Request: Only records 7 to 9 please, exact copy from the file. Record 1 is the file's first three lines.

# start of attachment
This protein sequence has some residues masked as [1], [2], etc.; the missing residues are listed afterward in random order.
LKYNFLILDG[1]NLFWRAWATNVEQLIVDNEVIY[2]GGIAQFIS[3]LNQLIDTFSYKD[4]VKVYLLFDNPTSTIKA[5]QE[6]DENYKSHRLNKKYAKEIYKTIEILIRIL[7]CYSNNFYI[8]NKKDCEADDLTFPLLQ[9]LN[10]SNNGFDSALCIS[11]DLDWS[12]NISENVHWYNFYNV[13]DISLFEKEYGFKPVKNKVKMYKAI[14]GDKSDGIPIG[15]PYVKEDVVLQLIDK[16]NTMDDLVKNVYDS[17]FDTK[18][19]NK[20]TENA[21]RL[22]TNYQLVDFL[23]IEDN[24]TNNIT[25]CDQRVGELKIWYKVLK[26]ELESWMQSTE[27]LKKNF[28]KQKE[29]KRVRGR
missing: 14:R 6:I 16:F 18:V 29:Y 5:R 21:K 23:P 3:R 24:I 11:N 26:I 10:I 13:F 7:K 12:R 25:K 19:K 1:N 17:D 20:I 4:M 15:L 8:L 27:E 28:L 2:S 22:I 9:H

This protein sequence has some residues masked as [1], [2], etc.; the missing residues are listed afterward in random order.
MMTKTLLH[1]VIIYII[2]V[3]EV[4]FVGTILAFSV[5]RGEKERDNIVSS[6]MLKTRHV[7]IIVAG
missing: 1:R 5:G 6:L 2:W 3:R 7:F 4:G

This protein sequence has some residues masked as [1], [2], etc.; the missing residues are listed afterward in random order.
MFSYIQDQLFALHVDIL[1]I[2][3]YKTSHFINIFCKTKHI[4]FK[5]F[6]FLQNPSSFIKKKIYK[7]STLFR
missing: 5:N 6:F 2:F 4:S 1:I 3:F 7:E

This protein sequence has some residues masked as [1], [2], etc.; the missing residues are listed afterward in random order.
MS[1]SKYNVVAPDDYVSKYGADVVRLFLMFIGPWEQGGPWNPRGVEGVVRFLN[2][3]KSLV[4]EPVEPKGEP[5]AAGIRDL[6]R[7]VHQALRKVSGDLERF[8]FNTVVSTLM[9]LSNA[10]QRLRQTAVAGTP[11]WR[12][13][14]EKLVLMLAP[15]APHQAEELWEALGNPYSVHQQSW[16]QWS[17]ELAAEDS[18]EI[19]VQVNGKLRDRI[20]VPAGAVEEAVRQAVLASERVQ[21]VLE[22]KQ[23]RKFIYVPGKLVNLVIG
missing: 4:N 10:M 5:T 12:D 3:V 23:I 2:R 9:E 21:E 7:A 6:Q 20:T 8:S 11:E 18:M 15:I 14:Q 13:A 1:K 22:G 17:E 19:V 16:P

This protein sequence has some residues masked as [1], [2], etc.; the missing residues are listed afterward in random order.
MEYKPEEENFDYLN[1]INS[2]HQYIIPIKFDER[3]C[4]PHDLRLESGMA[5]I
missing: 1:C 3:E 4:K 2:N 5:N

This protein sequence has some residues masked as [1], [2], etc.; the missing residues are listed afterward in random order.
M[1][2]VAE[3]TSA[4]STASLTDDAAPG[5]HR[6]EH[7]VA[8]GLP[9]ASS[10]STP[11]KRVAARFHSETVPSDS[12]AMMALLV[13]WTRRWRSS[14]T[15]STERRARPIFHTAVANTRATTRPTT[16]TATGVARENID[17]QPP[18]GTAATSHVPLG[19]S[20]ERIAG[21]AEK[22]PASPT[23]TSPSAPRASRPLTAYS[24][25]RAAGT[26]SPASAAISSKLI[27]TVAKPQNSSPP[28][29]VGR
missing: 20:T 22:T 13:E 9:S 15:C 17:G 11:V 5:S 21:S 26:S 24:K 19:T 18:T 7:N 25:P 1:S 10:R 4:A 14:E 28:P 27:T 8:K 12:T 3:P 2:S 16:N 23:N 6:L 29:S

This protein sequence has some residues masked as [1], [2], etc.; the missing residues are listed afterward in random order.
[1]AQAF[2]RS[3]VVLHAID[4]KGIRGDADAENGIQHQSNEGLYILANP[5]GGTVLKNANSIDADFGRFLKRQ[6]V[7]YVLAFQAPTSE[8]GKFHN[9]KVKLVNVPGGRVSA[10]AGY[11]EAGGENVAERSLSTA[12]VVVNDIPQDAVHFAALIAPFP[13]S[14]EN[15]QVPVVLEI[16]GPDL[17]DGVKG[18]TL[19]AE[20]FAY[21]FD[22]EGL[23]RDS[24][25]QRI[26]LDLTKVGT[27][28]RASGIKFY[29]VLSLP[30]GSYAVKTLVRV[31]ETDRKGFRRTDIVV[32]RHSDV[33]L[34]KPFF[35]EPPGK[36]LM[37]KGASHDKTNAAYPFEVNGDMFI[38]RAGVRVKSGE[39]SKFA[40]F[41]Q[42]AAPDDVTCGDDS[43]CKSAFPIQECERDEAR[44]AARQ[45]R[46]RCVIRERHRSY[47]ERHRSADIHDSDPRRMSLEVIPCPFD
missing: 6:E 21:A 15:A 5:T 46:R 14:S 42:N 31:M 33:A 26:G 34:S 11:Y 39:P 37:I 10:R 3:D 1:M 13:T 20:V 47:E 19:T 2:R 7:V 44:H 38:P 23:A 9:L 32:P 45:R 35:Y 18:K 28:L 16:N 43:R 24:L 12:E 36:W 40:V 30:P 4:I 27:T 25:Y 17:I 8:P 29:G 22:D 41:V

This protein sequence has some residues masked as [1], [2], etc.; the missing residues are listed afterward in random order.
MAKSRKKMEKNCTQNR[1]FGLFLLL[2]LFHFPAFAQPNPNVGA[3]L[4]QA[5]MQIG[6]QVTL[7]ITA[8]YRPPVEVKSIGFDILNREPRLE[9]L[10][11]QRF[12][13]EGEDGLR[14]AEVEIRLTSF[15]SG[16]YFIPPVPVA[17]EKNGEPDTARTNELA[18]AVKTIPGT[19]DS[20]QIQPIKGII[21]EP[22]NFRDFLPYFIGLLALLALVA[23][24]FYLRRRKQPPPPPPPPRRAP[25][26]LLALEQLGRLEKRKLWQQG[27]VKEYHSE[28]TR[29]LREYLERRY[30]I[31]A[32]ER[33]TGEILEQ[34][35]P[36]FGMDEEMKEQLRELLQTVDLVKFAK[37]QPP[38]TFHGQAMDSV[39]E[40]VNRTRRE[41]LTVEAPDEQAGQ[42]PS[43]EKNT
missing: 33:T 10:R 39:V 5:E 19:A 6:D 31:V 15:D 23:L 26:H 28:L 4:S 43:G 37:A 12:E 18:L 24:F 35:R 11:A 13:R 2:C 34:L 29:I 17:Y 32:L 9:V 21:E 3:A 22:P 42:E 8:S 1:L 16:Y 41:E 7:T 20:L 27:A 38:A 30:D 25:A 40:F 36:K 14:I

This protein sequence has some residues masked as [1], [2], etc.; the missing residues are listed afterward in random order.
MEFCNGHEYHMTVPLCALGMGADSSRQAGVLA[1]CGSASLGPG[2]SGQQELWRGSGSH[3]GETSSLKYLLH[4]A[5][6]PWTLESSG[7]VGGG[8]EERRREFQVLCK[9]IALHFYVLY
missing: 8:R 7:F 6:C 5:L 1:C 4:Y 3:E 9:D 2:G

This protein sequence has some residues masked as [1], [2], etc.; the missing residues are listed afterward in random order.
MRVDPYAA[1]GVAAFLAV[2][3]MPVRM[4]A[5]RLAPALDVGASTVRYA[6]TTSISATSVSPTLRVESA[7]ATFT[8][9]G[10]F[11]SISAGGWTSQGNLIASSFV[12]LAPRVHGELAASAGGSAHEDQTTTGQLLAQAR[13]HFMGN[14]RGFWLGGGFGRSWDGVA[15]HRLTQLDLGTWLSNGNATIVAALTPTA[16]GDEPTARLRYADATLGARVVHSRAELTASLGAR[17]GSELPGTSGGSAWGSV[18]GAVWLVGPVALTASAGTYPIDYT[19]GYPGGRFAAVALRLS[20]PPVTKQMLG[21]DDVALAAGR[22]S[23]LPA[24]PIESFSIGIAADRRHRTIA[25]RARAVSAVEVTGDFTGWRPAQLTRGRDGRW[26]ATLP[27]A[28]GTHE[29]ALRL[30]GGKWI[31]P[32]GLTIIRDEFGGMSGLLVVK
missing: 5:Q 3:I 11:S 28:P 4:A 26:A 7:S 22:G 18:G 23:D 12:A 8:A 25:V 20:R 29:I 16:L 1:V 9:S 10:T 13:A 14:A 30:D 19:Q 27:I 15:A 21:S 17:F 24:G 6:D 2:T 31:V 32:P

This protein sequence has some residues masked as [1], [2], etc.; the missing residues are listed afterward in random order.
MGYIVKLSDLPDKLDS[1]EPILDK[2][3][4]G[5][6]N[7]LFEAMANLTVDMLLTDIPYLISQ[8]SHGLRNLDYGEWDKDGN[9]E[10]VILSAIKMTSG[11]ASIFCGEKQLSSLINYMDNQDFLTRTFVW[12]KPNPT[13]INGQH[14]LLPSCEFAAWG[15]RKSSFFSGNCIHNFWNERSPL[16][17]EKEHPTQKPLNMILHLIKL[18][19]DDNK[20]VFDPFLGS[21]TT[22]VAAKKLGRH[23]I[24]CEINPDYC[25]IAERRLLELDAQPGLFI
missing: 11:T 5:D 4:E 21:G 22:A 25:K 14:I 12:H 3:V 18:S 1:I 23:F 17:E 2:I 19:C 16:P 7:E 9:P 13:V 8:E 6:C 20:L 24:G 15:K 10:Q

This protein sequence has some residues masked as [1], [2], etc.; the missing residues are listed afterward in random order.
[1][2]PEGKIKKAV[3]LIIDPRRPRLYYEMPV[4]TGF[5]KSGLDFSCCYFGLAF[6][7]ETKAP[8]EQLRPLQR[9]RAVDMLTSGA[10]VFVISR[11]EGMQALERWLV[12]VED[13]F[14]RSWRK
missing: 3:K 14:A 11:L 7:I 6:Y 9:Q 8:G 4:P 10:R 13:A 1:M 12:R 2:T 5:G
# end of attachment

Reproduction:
This protein sequence has some residues masked as [1], [2], etc.; the missing residues are listed afterward in random order.
[1]AQAF[2]RS[3]VVLHAID[4]KGIRGDADAENGIQHQSNEGLYILANP[5]GGTVLKNANSIDADFGRFLKRQ[6]V[7]YVLAFQAPTSE[8]GKFHN[9]KVKLVNVPGGRVSA[10]AGY[11]EAGGENVAERSLSTA[12]VVVNDIPQDAVHFAALIAPFP[13]S[14]EN[15]QVPVVLEI[16]GPDL[17]DGVKG[18]TL[19]AE[20]FAY[21]FD[22]EGL[23]RDS[24][25]QRI[26]LDLTKVGT[27][28]RASGIKFY[29]VLSLP[30]GSYAVKTLVRV[31]ETDRKGFRRTDIVV[32]RHSDV[33]L[34]KPFF[35]EPPGK[36]LM[37]KGASHDKTNAAYPFEVNGDMFI[38]RAGVRVKSGE[39]SKFA[40]F[41]Q[42]AAPDDVTCGDDS[43]CKSAFPIQECERDEAR[44]AARQ[45]R[46]RCVIRERHRSY[47]ERHRSADIHDSDPRRMSLEVIPCPFD
missing: 6:E 21:A 15:A 5:T 46:R 14:S 42:N 31:M 33:A 26:G 34:S 11:Y 39:P 37:I 10:R 3:D 1:M 13:T 20:V 47:E 19:T 2:R 7:V 44:H 38:P 23:A 9:L 32:P 45:R 35:Y 18:K 28:L 16:N 43:R 24:L 12:E 36:W 40:V 30:P 4:I 27:T 25:Y 17:I 8:P 29:G 22:D 41:V

This protein sequence has some residues masked as [1], [2], etc.; the missing residues are listed afterward in random order.
MAKSRKKMEKNCTQNR[1]FGLFLLL[2]LFHFPAFAQPNPNVGA[3]L[4]QA[5]MQIG[6]QVTL[7]ITA[8]YRPPVEVKSIGFDILNREPRLE[9]L[10][11]QRF[12][13]EGEDGLR[14]AEVEIRLTSF[15]SG[16]YFIPPVPVA[17]EKNGEPDTARTNELA[18]AVKTIPGT[19]DS[20]QIQPIKGII[21]EP[22]NFRDFLPYFIGLLALLALVA[23][24]FYLRRRKQPPPPPPPPRRAP[25][26]LLALEQLGRLEKRKLWQQG[27]VKEYHSE[28]TR[29]LREYLERRY[30]I[31]A[32]ER[33]TGEILEQ[34][35]P[36]FGMDEEMKEQLRELLQTVDLVKFAK[37]QPP[38]TFHGQAMDSV[39]E[40]VNRTRRE[41]LTVEAPDEQAGQ[42]PS[43]EKNT
missing: 33:T 10:R 39:V 5:E 19:A 6:D 31:V 15:D 23:L 26:H 28:L 4:S 43:G 37:A 12:E 18:L 24:F 35:R 11:A 13:R 2:C 34:L 29:I 17:Y 32:L 9:V 21:E 3:A 22:P 42:E 8:S 1:L 16:Y 41:E 7:T 20:L 27:A 38:A 30:D 25:A 40:F 36:K 14:I

This protein sequence has some residues masked as [1], [2], etc.; the missing residues are listed afterward in random order.
MEFCNGHEYHMTVPLCALGMGADSSRQAGVLA[1]CGSASLGPG[2]SGQQELWRGSGSH[3]GETSSLKYLLH[4]A[5][6]PWTLESSG[7]VGGG[8]EERRREFQVLCK[9]IALHFYVLY
missing: 8:R 7:F 6:C 5:L 1:C 4:Y 3:E 9:D 2:G